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What Must Be Done to Create a World Without Polio

5 minute read
Rassin is President of Rotary International; Dr. Adhanom Ghebreyesus is Director-General of the World Health Organization; both organizations are members of the Global Polio Eradication Initiative.

Thirty years ago, the world united under a bold promise: a future free from polio.

In the decades since, organizations from across the world have worked alongside dedicated governments and health workers to make good on that promise. In addition to developments like improved access to clean water, vaccination efforts like those led by the Global Polio Eradication Initiative have yielded an incredible drop in wild poliovirus cases: from 1,000 a day in 1988, to 22 in all of 2017. If we finish the job, polio will become only the second human disease, after smallpox, to be wiped from the face of the earth.

But the road to eradication has been longer and harder than expected. While last year saw a record-low number of wild polio cases, we have fallen short of stopping the disease completely. One child affected is too many, and so far this year there have been 20 children paralyzed by wild poliovirus.

At the same time, there have been outbreaks of vaccine-derived polio, which occurs­ in rare instances when the weakened virus in the oral vaccine mutates to virulence, and can spread easily in large, unvaccinated populations. These outbreaks have occurred in high-risk countries like the Democratic Republic of Congo, Papua New Guinea, Somalia and Niger, and indicate that we are failing to reach enough children.

No matter the setting or viral strain, these challenges share a common cause: barriers to reaching every child. In Afghanistan, for example, nomadic populations, cross-border movement, insecurity and difficult terrain mean that many vulnerable communities remain inaccessible to polio vaccinators.

Though where we do gain access, the impact has been profound. In Pakistan and Nigeria — which, along with Afghanistan, make up the world’s three final polio-endemic countries, down from 125 countries in 1988 — we are steadily reaching more children and the number of polio cases is dwindling, showing what is possible when we gain new ground.

For the children and families affected, contracting polio is a tragedy. For us, every new case is also a lesson — pointing to where we need to intensify our efforts and reminding us how quickly polio can come surging back if we aren’t vigilant.

For every paralyzed child, there are an estimated 200 others who carry the virus without any symptoms. This is why, even as the world sees just a handful of cases, we must reach millions of children each year to prevent a massive resurgence of polio. If these vaccination efforts ceased, the consequences would be catastrophic. Within 10 years, polio could be back on every family’s doorstep, paralyzing as many as 200,000 children each year.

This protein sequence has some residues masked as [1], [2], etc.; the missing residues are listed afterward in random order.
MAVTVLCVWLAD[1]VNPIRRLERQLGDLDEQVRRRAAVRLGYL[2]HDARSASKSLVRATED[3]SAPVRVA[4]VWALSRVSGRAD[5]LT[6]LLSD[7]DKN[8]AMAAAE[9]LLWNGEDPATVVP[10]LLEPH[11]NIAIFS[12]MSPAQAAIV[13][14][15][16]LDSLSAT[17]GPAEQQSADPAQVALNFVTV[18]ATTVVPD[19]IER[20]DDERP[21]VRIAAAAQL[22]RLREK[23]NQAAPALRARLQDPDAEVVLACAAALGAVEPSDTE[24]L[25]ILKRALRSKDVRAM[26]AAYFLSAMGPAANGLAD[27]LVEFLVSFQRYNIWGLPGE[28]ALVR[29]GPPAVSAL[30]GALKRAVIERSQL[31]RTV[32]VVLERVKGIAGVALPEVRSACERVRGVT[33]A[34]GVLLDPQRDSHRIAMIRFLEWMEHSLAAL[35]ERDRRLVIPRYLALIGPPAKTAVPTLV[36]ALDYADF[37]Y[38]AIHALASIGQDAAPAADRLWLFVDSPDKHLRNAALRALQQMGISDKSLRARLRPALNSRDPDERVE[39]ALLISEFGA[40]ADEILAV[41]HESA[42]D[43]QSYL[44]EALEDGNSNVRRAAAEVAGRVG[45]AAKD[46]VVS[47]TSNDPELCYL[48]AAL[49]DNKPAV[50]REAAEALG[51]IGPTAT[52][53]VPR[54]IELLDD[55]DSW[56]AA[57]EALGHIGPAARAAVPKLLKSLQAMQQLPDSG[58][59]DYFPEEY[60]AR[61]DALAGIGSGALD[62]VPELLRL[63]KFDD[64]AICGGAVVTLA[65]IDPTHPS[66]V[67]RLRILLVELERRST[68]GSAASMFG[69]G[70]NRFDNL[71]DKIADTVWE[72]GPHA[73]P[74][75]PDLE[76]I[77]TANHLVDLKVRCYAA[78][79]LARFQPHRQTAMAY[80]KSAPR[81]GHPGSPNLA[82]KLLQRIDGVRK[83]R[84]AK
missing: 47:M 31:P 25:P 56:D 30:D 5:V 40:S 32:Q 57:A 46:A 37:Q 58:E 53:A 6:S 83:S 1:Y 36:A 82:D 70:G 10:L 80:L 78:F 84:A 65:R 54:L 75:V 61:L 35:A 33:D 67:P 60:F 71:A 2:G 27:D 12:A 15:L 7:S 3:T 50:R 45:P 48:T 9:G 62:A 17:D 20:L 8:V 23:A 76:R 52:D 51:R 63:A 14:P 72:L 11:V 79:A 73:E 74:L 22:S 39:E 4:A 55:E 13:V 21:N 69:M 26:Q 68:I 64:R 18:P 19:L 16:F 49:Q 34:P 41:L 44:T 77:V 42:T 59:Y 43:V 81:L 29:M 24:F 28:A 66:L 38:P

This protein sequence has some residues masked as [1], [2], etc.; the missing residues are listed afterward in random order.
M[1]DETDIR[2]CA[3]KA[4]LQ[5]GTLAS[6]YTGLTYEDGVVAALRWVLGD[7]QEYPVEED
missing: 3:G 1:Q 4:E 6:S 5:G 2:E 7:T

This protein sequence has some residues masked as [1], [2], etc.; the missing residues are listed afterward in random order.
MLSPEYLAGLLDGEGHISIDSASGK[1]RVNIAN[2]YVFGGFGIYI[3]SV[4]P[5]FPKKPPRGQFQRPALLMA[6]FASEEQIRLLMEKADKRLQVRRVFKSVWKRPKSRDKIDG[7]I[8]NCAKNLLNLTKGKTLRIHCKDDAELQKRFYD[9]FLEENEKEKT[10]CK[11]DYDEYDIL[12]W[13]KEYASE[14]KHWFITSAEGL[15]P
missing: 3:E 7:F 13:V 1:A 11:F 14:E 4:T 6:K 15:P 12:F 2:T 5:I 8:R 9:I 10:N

We understand that delivering vaccines is no simple task. Polio has taken refuge in some of the most complex and dynamic environments in the world. But over time we’ve learned how to deliver health services in the face of extreme adversity, even in areas with almost no infrastructure.

We proved this in 2016, when the virus resurfaced in Nigeria after two years without a case. A critical front in the response was Lake Chad, a massive body of water that borders Nigeria, Chad, Cameroon and Niger. Health workers painstakingly mapped the many islands that dot the lake and traveled hours by canoe, reaching hundreds of settlements for the first time. Solar-powered refrigerators they brought along kept the vaccines cool.

Today, there are still parts of Nigeria where we can’t reach children or properly track the virus, due to a combination of inadequate infrastructure, population movements and insecurity. But while we remain cautious, we have yet to see another case of wild polio since the 2016 outbreak.

Our partnership has also demonstrated its capacity to operate strategically, despite insecurity. Last year in Syria, after conflict led to blockades that prevented health workers being able to reach cities, we responded quickly and effectively to an outbreak of vaccine-derived polio. We vaccinated fleeing children at transit centers and camps, and we partnered with local authorities to quickly administer vaccines during windows of safety — strategies we have used in conflict zones worldwide. As a result, Syria has seen a year without another child paralyzed.

We have also worked globally to strengthen local health systems and respond to community needs beyond polio vaccination. In Karachi, for example, Rotary International is working with local partners to install water-filtration systems in at-risk communities. Similar projects — including delivering bed nets, nutrition supplements and vaccines against measles, meningitis and tetanus — go on every day, anywhere that we fight polio. And this infrastructure will not disappear with the last poliovirus, but can be repurposed to fight other diseases and accelerate progress toward ambitious global goals like universal health coverage long after polio is eradicated.

These examples illustrate the tenacity of this coalition, which — thanks to committed vaccinators, donors and advocates around the world — has come so far since making that promise in 1988 to rid the world of polio. We are so close to keeping that promise. We have seen how readily the virus can push back, but we are more committed than ever before.

There will be a livestream for Rotary’s 2018 World Polio Day Event on Oct. 24, at endpolio.org.

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